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The problem is that it's relatively easy to brute-force attack even a salted hash today.

On the first day, people stored passwords in plain text. If someone got access to your database, they had all the passwords.

On the second day, people decided to hash the passwords so that people couldn't unencrypt them. Then the attackers created rainbow tables that correlated each hash with its associated password since the password would always hash to the same value (so you have "109BCA" in your database, but they have a table that has that hash and that "12345" hashes to that value).

On the third day, people decided to salt the hashes to render the rainbow tables ineffective. Now, each password would hash to a different value so they couldn't just look up the password for a given hash. However, as computing power increased it became easy to just brute-force the password. You have the hash and you have the salt so you can just try every password with the hash until you get a match.

  hashed_password = "ACBDEF1234567890"
  salt = "12345"
  possible_passwords = ["password1", "ilikesheep", "micro$oft"]
  possible_passwords.each do |pass|
    if Digest::SHA1.hexdigest("#{pass}#{salt}") == hashed_password
      real_password = pass
    end
  end
The problem is that code like that has gotten really cheap to run and it's incredibly parallel (you can have loads of machines each take a piece of the workload - oh, and hopefully no one will make a joke that you'd never write that in Ruby; I just felt that would be easy pseudo-code to demonstrate). You can just try combinations of passwords at random, but there are lists of more common passwords that you can try first making it go even faster. Hashing algorithms are meant to be fast because they're meant to be usable on a large piece of data. As such, it also becomes fast to brute force check all sorts of combinations.

On the fourth day, people started using things like bcrypt because bcrypt was made to be slow. The fact that bcrypt is slow means that if someone wants to brute force it, it will be very slow going for them. If one can check 10,000 SHA1 hashes in a second, but only 10 bcrypt hashes in a second, it will take 1,000x longer to crack the bcrypt stored password (those are just made-up numbers as an example).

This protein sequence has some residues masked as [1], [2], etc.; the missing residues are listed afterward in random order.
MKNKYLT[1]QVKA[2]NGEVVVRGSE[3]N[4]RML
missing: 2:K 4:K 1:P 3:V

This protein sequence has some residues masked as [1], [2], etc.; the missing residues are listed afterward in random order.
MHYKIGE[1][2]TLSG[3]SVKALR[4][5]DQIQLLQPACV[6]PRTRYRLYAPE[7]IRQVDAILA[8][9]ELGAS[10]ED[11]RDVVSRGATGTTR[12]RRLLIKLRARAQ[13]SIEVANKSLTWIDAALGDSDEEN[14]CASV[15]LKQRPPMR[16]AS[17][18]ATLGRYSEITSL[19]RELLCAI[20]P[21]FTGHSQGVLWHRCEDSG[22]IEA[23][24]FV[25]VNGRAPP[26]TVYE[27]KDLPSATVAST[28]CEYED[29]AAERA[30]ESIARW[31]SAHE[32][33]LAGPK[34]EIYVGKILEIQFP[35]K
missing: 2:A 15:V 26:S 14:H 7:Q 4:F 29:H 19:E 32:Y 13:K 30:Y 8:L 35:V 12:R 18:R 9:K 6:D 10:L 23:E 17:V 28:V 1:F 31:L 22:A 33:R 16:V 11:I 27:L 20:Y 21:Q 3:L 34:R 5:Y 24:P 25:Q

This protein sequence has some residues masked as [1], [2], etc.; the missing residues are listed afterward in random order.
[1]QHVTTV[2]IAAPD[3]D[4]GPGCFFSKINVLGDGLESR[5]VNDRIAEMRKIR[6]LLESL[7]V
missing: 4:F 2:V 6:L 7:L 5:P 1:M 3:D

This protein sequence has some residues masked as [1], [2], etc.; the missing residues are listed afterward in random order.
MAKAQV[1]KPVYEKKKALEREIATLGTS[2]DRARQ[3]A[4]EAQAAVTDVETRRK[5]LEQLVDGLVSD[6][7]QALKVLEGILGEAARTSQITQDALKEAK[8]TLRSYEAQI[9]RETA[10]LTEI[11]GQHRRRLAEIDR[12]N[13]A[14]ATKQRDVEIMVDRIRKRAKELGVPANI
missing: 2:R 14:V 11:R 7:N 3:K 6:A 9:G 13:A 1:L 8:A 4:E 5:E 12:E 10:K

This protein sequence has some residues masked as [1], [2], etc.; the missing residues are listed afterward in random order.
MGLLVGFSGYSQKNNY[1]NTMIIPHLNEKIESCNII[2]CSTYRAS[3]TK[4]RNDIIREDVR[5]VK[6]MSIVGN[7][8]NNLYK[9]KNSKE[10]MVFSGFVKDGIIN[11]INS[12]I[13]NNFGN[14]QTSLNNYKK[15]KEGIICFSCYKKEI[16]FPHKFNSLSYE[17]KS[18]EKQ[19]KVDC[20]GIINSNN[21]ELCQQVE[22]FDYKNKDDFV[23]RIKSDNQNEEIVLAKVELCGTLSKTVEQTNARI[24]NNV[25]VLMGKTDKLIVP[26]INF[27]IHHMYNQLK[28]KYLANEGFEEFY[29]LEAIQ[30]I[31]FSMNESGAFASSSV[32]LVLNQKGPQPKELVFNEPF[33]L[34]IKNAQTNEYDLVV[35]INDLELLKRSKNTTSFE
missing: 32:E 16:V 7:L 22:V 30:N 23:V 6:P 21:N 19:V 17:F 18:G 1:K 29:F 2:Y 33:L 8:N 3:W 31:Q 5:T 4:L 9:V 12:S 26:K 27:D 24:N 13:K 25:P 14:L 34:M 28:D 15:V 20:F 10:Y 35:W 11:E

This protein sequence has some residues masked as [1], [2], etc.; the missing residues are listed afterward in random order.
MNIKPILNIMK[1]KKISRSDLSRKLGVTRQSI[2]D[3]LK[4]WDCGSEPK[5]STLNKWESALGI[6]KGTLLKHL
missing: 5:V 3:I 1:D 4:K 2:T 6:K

Salting is better than not salting because they have to brute force the password. However, as computing power increases it isn't so much better because brute forcing is becoming easy. One needs to use a slow algorithm to make sure that cracking it will also be slow (prohibitively slow). Bcrypt also allows you to specify how much work you want it to have to do. This way, as computing power increases, you can increase the amount of computing power needed to compute the bcrypt. By contrast, hashes are meant to go fast and so every day they're getting less secure.




Salting was introduced long before rainbow tables were invented.


Salting was introduced in the 1970's to combat the underlying class of attacks that rainbow tables optimize. Think of rainbow tables as a compression scheme; the attack is precomputation.


That said, I don't know why, with today's computing power, people don't make rainbow table chains longer (or shorter, it's been a while since I read the paper) to save on disk space.


And with GPUs rainbow tables are gone - it's now quicker to calculate an MD5 than read it from disk!


> And with GPUs rainbow tables are gone

Not exactly. I could have a rainbow table for every possible password eight characters or fewer, and find it in a rainbow table in log(table_size) but to brute force it might take several days. GPUs make it so you can generate bigger rainbow tables faster too.




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